It’s difficult to be away from home when the people back there are hurting.
It’s difficult to be a New Yorker in Ireland on the anniversary of September 11, 2001.
Especially this year, when the city has been caught up in sheer chaos over the proposal to build an Islamic center near the site of the devastation, and a crazed Floridian fame-seeker was threatening to burn copies of the Q’uran if its imam didn’t build the center elsewhere.
All I could think this week was, my city is in pieces right now. And I’m 3,000 miles away.
I kept thinking, if only I had been at home in New York, I could’ve covered rallies, visited the proposed site of the Islamic center, interviewed the imam and supporters, and worked to get the truth out about the center to readers.
I could have gone to Florida, talked to the pastor and his community of 30 who planned to join in his “National Koran-Burning Day”, and helped them to realize the dangerous repercussions of their would-be actions. If only I was there, I thought, I could do something to prevent this terrible wrong from occurring.
But then again, I was there on September 11, 2001, and I wasn’t able to do anything then, either.
I remember the spine-tingling feeling of that whole day like it was yesterday. My Dad was working in the city that day, and he didn’t end up coming home until about 10pm, covered in soot, with the blank look of shock drawn all over his face. I was one of the lucky ones.
One of my high school classmates lost her father, in a long and traumatic sequence of events. He was working in one of the towers that morning; he called his wife to say he was okay before the towers fell, and after that, the family didn’t hear from him. They spent days visiting hospitals and morgues all over the city looking for him, hoping he might have been a John Doe who had forgotten who he was.
And one afternoon, probably a four or five days later, I happened to be standing in the stairwell when my classmate bounded down the staircase and stopped on the landing to pick up her cell phone. She and her friend listened on speakerphone, as the person on the other end told her that her father was alright. He was found, identified by a tattoo of his name on his back, alive and well, and the family should come to the hospital to meet him.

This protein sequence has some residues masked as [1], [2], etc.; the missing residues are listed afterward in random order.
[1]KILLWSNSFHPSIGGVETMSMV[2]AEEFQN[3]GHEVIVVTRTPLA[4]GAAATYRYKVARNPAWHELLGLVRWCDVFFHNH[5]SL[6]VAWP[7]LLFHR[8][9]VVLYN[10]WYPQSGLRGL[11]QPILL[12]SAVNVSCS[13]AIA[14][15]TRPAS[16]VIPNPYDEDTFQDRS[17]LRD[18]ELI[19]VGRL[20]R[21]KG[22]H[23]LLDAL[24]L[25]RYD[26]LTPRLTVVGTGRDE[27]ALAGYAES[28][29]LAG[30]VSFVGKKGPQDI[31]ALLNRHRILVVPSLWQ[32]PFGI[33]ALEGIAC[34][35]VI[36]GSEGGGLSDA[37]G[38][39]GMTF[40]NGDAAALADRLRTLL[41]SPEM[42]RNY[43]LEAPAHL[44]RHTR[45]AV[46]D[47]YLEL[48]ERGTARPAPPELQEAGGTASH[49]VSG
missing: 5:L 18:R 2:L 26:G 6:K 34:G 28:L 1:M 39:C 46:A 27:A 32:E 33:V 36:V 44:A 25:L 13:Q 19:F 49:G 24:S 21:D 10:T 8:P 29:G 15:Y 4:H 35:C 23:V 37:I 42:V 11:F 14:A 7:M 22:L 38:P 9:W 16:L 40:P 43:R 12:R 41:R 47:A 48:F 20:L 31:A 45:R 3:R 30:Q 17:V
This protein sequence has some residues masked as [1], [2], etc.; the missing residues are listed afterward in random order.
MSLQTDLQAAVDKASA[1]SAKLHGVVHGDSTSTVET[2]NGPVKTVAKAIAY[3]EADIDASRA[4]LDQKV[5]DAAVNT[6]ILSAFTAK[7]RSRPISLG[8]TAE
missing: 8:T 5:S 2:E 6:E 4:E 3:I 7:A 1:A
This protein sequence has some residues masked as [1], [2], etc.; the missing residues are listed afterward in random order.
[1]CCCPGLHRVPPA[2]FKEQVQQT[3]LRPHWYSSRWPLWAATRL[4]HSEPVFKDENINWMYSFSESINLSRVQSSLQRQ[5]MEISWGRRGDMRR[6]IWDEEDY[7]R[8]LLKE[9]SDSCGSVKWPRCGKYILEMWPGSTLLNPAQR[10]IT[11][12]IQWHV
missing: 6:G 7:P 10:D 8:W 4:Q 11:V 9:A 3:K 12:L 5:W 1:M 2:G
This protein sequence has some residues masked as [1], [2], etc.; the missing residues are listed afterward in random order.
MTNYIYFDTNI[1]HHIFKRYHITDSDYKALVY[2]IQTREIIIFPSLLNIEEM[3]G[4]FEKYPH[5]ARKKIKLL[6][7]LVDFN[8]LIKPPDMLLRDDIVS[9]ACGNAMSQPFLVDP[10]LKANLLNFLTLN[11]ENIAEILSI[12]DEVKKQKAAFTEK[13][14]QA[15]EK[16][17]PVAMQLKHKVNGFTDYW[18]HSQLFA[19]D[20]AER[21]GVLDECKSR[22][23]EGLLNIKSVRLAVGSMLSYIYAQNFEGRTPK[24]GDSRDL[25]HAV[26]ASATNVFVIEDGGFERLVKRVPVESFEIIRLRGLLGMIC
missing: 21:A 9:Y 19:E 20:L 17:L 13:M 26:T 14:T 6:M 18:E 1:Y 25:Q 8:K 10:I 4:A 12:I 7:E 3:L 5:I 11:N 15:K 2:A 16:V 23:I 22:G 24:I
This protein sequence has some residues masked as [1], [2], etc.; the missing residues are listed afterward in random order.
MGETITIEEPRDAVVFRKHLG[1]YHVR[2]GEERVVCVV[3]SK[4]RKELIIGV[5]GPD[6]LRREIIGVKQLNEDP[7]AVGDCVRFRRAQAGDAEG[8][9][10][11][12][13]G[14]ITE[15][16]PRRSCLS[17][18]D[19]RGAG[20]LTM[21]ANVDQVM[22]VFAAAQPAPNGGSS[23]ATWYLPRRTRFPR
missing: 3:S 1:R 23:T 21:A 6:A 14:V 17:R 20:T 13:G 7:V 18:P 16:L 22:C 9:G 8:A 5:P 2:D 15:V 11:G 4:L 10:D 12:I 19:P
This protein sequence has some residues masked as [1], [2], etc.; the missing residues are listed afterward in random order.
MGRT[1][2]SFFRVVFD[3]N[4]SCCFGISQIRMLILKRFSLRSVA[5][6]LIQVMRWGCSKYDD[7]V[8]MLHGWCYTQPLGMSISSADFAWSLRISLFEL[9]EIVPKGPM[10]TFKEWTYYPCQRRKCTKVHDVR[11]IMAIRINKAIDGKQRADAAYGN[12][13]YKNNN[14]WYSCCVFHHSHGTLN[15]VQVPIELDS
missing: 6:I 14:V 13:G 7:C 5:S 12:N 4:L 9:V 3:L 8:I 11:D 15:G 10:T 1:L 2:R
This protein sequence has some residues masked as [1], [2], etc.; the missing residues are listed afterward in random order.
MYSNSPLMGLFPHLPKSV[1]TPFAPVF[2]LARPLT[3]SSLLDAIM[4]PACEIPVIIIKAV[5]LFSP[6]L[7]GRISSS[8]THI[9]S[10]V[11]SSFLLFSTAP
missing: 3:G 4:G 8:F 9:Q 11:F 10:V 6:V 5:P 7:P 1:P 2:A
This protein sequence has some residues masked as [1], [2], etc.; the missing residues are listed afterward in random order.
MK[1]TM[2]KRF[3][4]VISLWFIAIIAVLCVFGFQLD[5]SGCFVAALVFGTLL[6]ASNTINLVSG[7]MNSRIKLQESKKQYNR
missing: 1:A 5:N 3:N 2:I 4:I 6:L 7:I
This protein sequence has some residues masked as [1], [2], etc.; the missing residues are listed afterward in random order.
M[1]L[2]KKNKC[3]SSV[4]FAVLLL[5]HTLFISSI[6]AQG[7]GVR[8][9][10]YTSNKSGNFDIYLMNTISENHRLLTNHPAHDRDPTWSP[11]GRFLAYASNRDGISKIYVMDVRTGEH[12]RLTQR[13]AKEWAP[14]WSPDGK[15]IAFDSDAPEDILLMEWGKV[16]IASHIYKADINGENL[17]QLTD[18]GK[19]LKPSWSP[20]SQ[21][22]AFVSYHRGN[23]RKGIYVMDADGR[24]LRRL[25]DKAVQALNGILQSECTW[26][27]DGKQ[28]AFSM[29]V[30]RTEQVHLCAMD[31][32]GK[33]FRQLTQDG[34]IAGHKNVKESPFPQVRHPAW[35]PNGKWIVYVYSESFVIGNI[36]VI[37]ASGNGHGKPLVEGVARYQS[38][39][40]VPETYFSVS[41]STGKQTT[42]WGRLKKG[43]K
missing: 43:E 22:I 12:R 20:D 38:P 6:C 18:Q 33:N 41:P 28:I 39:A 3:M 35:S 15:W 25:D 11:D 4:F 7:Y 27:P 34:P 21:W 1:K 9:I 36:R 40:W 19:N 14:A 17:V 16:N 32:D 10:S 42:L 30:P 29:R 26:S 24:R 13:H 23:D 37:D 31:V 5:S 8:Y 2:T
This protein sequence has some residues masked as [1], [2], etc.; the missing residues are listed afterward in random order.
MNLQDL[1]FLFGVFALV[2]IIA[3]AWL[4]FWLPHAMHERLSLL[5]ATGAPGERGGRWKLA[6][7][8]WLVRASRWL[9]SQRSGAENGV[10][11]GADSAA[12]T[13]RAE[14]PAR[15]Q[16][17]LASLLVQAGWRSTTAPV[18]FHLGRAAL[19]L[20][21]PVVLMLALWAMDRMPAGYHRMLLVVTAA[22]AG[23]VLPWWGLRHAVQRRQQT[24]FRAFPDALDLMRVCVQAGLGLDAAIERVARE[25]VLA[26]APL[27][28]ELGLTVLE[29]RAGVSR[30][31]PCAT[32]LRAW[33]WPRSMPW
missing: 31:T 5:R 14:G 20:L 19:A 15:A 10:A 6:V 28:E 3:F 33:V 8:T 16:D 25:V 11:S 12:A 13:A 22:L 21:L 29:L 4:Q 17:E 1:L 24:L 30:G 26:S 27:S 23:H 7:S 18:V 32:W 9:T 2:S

I don’t know why Fate put me in the position to be one of three people witnessing this scene unfold between two staircases, but I’ll never forget it. Her eyes were instantly flooded with tears of relief. She gave me a quick smile, eager to share her happiness with even a peripheral friend, and raced down the stairs to go home. I watched as the two girls bounced down the stairs in their Catholic school skirts, effervescent with thoughts of impending bliss, and I whispered a quiet thank you to God.
And yet hours later I found out that, in the cruelest of Fate’s twists, it wasn’t her father in the hospital after all. It was somebody else’s loved one, with a similar tattoo.
I got to keep my Dad; she lost hers.
Everyone has a September 11th story; I can’t tell mine without telling hers, and my feelings encompass everything that lies in the gulf between guilt and gratitude.
But you don’t have to be a New Yorker to have been deeply affected by September 11, 2001. I’ve definitely learned that in my time abroad.
Even if people are unhappy about America’s policies, they tread compassionately on the subject of September 11th. Often, people will volunteer their experiences from that day with me, even if we’ve just met.
A few months back, I sat down to have tea with an Irish man after an interview. As is the case in Irish households, when we sat down, family members came flooding in from every doorway, and our tea for two turned into lunch for six. We chatted pleasantly for a time, and then, someone said something along the lines of, “It was a terrible thing, September 11th, wasn’t it?”
For the next hour, each of the family members offered me stories from September 11, 2001. I gave an abridged version of my story, and no one seemed to mind; I think they just wanted to talk with someone who understood how they felt, and I was happy to listen.
As an American, I know that I can go almost anywhere in the world, and if September 11th comes up, someone will sit beside me and talk to me; even if just for that minute or two, we will exchange thoughts deeply and honestly, like old friends.
A few months ago, I was in Hungary working on a documentary film, and one evening, I was lucky enough to have dinner with my co-producer’s family. After we offered friendly greetings and struggled through the few English and Hungarian words we knew, one person suddenly piped up, “We were really sorry about September 11th. Were you there?”
And that’s when it hit me: people mention that date because it’s the day we all became connected again. We all remember exactly where we were, exactly how we reacted in the days that followed; and just as I felt for my classmate’s heartbreak, people all over the world felt for America’s pain that day. Tragedy, it seems, brings out the best in human compassion.